cranberry

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cranberry

an herbal product whose berries are harvested from a small shrub found in the United States from Alaska to Tennessee.
uses It is used for urinary tract infections (UTIs) and works by decreasing bacterial adherence to the walls of the bladder, urethra, and so on. Although likely effective to some degree, patients should not rely on cranberry juice for treating UTIs.
contraindications Those with known hypersensitivity, oliguria, or anuria should not use cranberry.

cranberry

(krăn′bĕr-ē)
A tart red fruit, Vaccinium macrocarpon, commonly used in the treatment and prevention of urinary tract infections (UTIs). Evidence supporting cranberry as treatment of UTIs is limited. Whether drinking cranberry juice is as effective in preventing UTIs as chronic antibiotic use is unknown. Its mechanism of action is to decrease adherence of some bacteria to the urothelium.

cranberry,

n Latin names:
Vaccinium macrocarpon, Vaccinium oxycoccus, Vaccinium erythrocarpum; part used: berries; uses: kidney stones, prevention of urinary tract infections; precautions: patients with oliguria or anuria. Also called
bog cranberry, isokarpalo, marsh apple, mountain cranberry, and
pikkukarpalo.
References in periodicals archive ?
The Cranberry Institute is funded voluntarily by Supporting Members that handle, process, and sell cranberries.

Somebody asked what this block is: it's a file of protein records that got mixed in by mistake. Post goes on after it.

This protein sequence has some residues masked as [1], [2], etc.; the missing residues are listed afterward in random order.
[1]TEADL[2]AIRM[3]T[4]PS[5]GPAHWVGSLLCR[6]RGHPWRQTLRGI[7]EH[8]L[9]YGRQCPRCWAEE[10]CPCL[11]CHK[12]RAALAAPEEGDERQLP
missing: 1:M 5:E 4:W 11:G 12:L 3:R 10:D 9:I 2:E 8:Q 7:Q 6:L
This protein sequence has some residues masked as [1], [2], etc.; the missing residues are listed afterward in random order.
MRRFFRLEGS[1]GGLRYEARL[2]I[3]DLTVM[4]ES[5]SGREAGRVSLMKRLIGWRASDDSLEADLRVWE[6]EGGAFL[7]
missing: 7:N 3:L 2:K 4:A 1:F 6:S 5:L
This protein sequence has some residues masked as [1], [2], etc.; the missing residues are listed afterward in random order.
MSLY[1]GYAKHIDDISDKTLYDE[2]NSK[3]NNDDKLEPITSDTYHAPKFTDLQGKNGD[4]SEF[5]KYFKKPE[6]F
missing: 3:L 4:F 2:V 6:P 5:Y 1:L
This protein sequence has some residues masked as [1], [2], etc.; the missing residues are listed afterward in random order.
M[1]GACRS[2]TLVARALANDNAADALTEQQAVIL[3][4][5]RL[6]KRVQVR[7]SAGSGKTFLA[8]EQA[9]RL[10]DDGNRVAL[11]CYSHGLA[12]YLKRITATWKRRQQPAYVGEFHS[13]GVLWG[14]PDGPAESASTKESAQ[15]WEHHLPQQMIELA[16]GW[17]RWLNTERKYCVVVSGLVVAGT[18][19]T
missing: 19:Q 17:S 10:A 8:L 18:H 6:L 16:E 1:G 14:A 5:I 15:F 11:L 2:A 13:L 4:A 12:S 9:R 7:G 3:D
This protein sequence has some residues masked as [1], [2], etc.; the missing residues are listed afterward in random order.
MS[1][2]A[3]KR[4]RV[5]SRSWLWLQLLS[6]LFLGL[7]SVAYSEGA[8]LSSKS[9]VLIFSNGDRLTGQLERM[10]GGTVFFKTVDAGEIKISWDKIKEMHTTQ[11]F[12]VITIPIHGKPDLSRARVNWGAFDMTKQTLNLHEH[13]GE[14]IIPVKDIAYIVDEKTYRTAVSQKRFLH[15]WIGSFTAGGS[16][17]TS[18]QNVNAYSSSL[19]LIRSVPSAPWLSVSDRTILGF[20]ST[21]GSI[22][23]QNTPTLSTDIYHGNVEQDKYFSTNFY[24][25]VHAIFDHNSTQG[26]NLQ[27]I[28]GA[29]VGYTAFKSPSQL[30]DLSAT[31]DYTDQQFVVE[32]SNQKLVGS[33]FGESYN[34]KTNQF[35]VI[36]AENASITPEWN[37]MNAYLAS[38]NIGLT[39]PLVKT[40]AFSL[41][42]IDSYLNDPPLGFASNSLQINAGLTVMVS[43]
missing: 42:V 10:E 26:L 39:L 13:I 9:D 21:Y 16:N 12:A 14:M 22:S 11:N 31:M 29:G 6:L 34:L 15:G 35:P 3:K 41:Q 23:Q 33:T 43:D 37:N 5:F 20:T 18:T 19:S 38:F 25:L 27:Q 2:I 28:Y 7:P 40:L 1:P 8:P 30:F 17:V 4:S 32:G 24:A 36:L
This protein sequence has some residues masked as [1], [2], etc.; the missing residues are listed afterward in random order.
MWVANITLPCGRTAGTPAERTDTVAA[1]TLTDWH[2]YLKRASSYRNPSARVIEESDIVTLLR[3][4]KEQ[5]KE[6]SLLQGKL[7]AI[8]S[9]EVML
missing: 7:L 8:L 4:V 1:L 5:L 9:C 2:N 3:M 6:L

They worked out that people who consumed a lot of cranberries produced purer, odor free urine.
But that's not the only reason to toss a couple of bags of cranberries into your cart.
As a rich source of antioxidants, cranberries are being intensively studied for their anti-aging potential and as a means to improve cardiovascular health and the body's ability to fend off cancers.
The fruit's well-known health benefits extend to sweetened dried cranberries, which are high in fibre, rich in vitamin C and contain antioxidants that eradicate free radicals from the body.
In the 1840s German scientists researched the connection between cranberries and urinary tract infections (UTIs) after noting that urinary excretion of hippuric acid increased after ingestion of cranberries, which are bacteriostatic in high concentrations (Hutchinson 2005, Ulbricht 2005, Siciliano 1996).
Dr Amy Howell, a research scientist in nutraceuticals at Rutgers, the state university of New Jersey, has followed many research trails on cranberries triggered by Native American folklore.
Cranberries were an important staple among the indigenous peoples of North America long before the Europeans set foot on this continent.
Cranberries and their juices also may prevent certain bacteria that cause urinary tract infection from accumulating in the bladder; have a role in treating various stomach ulcers; lower levels of low-density lipoprotein, the "bad" cholesterol; and increase blood levels of salicylic acid, an anti-inflammatory compound similar to aspirin.
Because deeply pigmented berries also contain dozens of such compounds--several with suspected anticancer activity Guthrie recently turned to cranberries.
According to legend, Peg Leg John, a New Jersey farmer, was packing cranberries in his barn.